NASA unveiled plans for a long-awaited, roughly $35 billion new rocket program designed to dwarf the storied boosters of the Apollo era and powerful enough to launch astronauts to asteroids and eventually to Mars.
The ambitious project, comes after months of disputes with lawmakers and internal White House debates over its hefty price tag. The heavy-lift rocket program “will be the cornerstone of our deep-space human exploration” efforts and ensure continued U.S. leadership in space, said Charles Bolden, head of the National Aeronautics and Space Administration.
Mr. Bolden’s announcement on Wednesday—surrounded by a clutch of lawmakers on Capitol Hill—kicked off what is likely to be the Obama administration’s uphill effort to sell the concept during a time of escalating concerns about the federal deficit. Some details of the heavy-lift rocket leaked out previously.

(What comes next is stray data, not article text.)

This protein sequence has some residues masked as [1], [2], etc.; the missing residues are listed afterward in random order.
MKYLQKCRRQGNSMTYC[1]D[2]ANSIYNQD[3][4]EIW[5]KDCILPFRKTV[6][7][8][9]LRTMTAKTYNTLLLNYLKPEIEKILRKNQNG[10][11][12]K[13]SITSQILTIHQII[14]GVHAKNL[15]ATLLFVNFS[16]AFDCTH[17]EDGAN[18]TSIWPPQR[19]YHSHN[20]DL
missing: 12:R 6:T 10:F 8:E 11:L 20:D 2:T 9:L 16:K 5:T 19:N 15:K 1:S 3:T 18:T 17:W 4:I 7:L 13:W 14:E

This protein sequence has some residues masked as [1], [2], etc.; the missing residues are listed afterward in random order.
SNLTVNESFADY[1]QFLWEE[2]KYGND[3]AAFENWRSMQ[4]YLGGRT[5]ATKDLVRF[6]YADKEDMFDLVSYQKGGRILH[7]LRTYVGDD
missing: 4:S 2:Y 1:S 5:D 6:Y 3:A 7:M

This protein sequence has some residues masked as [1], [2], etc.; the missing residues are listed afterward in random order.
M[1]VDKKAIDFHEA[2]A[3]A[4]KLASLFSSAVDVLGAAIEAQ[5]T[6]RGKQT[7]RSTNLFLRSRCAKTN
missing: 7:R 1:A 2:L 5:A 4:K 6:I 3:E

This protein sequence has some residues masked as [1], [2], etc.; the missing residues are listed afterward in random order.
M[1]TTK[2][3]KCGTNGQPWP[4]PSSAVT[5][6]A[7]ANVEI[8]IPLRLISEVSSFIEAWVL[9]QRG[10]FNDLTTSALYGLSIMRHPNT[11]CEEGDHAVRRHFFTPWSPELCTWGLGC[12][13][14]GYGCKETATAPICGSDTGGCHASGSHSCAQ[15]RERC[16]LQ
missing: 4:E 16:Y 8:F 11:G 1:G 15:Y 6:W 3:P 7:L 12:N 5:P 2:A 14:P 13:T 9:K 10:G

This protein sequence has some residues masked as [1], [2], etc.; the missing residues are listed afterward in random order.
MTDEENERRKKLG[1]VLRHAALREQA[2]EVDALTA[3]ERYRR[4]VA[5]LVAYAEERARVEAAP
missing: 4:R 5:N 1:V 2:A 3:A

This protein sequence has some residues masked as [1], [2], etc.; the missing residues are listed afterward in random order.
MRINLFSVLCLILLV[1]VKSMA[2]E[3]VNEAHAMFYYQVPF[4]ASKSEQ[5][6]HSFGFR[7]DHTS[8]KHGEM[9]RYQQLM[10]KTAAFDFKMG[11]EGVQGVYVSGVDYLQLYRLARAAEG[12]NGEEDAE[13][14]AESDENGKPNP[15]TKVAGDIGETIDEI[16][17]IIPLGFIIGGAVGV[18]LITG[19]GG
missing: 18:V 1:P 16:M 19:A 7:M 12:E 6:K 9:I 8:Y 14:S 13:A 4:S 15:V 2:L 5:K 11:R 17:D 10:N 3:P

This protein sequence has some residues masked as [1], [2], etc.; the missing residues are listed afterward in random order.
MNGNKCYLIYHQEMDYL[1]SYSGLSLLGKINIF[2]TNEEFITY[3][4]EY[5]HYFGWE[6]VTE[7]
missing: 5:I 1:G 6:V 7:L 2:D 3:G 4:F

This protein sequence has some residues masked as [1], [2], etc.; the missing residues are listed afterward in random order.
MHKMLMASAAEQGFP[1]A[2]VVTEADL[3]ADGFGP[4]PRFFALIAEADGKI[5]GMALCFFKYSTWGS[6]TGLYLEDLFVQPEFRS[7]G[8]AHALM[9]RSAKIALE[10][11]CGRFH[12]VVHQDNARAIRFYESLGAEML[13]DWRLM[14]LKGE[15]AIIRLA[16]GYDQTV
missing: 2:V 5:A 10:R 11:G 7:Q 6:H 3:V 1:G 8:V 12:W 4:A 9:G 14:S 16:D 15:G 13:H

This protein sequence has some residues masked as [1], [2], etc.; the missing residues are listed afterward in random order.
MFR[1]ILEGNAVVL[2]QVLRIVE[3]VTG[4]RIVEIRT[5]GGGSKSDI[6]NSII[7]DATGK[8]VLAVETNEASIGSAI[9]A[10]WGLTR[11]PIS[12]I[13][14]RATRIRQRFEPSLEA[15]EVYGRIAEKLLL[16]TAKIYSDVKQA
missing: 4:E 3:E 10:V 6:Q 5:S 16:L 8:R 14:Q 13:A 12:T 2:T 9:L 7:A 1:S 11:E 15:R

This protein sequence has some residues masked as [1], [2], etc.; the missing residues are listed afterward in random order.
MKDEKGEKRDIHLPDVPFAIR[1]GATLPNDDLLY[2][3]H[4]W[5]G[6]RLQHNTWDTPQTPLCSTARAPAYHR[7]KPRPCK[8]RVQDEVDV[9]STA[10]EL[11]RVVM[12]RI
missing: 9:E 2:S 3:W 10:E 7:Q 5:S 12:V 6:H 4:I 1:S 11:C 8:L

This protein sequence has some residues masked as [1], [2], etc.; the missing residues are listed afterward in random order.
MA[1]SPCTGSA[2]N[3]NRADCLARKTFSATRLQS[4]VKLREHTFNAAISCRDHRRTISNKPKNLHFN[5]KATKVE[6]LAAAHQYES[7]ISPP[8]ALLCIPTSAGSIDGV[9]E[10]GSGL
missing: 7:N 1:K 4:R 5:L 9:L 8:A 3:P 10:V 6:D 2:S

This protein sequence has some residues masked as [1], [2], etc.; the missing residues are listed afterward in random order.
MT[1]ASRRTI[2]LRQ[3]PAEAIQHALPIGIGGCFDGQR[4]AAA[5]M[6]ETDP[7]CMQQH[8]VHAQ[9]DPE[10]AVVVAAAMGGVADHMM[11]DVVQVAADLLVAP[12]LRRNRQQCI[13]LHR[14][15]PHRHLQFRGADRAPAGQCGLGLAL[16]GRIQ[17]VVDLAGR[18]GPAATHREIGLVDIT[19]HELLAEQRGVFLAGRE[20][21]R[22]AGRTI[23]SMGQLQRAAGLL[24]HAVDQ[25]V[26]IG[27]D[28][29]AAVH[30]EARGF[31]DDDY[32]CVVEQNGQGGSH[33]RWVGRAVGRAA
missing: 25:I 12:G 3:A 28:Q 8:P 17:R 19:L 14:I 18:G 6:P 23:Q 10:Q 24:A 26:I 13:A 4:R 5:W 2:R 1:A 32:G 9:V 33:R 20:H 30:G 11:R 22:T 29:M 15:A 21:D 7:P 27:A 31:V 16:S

With the first unmanned test flight slated for 2017, NASA’s rocket initially uses solid rocket-motor technology derived from the retired space shuttles but then shifts to next-generation liquid-fueled boosters intended to ultimately blast roughly 150 tons, including a six-person capsule already under development, far beyond Earth’s orbit in future decades.
Current Pentagon rockets can launch about 25 tons, and The Saturn V boosters that sent astronauts to the moon had a capacity of about 130 tons.
The rocket is expected to be more than 300 feet tall. NASA projects the rocket’s first manned flight will be in 2021. The agency envisions contractors competing for work on the rockets in later years, opening up potentially lucrative new business for the U.S. aerospace industry.
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